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In Vanity Fair

Reading Classics Together Collection cover image

Reading Classics Together
Today we continue reading John Bunyan’s classic work The Pilgrim’s Progress, and we arrive at the sixth stage of his journey. Last week Christian dialogued with Faithful, discussing the role of the law. The two men also encountered Shame.

Discussion

The sixth stage of Christian’s journey is one of martydom as Christian’s friend Faithful loses his life for the Lord. After being warned by Evangelist of the struggles they must face and the necessity of faithfulness through it, Christian and Faithful find that they must pass through Vanity Fair.

Almost five thousand years ago there were pilgrims walking to the Celestial City, as these two honest persons are: and Beelzebub, Apollyon, and Legion, with their companions, perceiving by the path that the pilgrims made, that their way to the city lay through this town of Vanity, they contrived here to set up a fair; a fair wherein should be sold all sorts of vanity, and that it should last all the year long. Therefore, at this fair are all such merchandise sold as houses, lands, trades, places, honors, preferments, titles, countries, kingdoms, lusts, pleasures; and delights of all sorts, as harlots, wives, husbands, children, masters, servants, lives, blood, bodies, souls, silver, gold, pearls, precious stones, and what not.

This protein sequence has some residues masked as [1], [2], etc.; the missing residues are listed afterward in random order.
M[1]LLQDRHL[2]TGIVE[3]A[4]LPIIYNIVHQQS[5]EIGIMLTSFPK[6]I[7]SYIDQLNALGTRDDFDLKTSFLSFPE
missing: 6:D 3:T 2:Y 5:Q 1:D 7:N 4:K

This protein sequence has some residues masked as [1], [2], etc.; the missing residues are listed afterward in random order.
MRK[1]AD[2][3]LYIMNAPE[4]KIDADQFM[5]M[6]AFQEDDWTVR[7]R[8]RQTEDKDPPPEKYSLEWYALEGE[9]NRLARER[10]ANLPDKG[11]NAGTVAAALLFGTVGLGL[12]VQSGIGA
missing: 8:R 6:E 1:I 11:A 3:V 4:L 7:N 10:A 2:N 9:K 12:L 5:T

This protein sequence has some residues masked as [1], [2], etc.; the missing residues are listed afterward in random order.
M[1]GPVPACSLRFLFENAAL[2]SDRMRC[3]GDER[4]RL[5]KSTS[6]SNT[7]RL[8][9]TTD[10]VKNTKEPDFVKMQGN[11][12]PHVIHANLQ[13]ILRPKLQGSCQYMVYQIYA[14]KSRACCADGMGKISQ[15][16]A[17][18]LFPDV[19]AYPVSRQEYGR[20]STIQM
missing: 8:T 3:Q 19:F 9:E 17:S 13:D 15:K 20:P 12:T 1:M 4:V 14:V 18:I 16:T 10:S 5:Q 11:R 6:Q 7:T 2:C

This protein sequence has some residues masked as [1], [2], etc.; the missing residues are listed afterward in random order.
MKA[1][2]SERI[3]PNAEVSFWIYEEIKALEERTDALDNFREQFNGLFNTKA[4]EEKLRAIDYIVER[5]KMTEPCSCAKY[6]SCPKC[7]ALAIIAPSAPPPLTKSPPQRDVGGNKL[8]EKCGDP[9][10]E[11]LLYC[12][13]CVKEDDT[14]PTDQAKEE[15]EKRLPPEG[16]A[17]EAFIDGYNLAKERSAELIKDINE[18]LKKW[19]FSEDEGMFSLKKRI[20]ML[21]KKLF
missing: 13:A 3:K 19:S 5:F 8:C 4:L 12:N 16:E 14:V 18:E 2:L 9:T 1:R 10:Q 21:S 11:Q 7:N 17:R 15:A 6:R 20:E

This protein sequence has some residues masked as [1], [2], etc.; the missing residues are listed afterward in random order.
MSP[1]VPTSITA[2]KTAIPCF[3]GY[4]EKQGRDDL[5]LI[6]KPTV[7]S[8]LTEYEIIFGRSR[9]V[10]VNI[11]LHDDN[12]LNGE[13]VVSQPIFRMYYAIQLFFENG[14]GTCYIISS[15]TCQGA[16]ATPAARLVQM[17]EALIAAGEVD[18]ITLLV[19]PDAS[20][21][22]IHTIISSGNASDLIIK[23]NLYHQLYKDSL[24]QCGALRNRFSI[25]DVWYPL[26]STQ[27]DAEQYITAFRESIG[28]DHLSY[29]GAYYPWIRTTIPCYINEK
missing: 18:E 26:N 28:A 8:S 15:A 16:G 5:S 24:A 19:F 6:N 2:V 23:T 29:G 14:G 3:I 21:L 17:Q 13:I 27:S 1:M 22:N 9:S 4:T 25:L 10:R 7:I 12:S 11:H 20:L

Vanity Fair is a place of distraction, a place where pilgrims are led away from their journey, enticed by the joys of this world. These joys can be just about anything as shown by the sheer diversity of Bunyan’s list of enticements. He even shows that each nation has their own row which represents the particular distraction or obsession of that people.

Which makes me wonder: What is our vanity? What is the thing that tends to distract us from the way. Notice that the things Bunyan lists tend to be good things–houses, honors, husbands, silver, gold. Yet these are the very things that lead us off the way. What are our things?

Of course this town hates the pilgrims who refuse to spend their money on such wares. And so the men are taken and bound and judged and Faithful is found guilty and condemned to death. He dies the martyrs death. Bunyan does a nice job of discussing the end of the Christian: “Now I saw, that there stood behind the multitude a chariot and a couple of horses waiting for Faithful, who (so soon as his adversaries had dispatched him) was taken up into it, and straightway was carried up through the clouds with sound of trumpet, the nearest way to the celestial gate.”

Christian escapes and goes his way singing this song of hope:

Well, Faithful, thou hast faithfully profest
Unto thy Lord, with whom thou shalt be blest,
When faithless ones, with all their vain delights,
Are crying out under their hellish plights:
Sing, Faithful, sing, and let thy name survive;
For though they killed thee, thou art yet alive.

Next Week

For next Thursday please read (or listen to) stage seven. You may want to consult the CCEL version if the version you are reading has a different chapter breakdown.

Your Turn

The purpose of this program is to read these books together. If you have something to say, whether a comment or criticism or question, feel free to use the comment section for that purpose.


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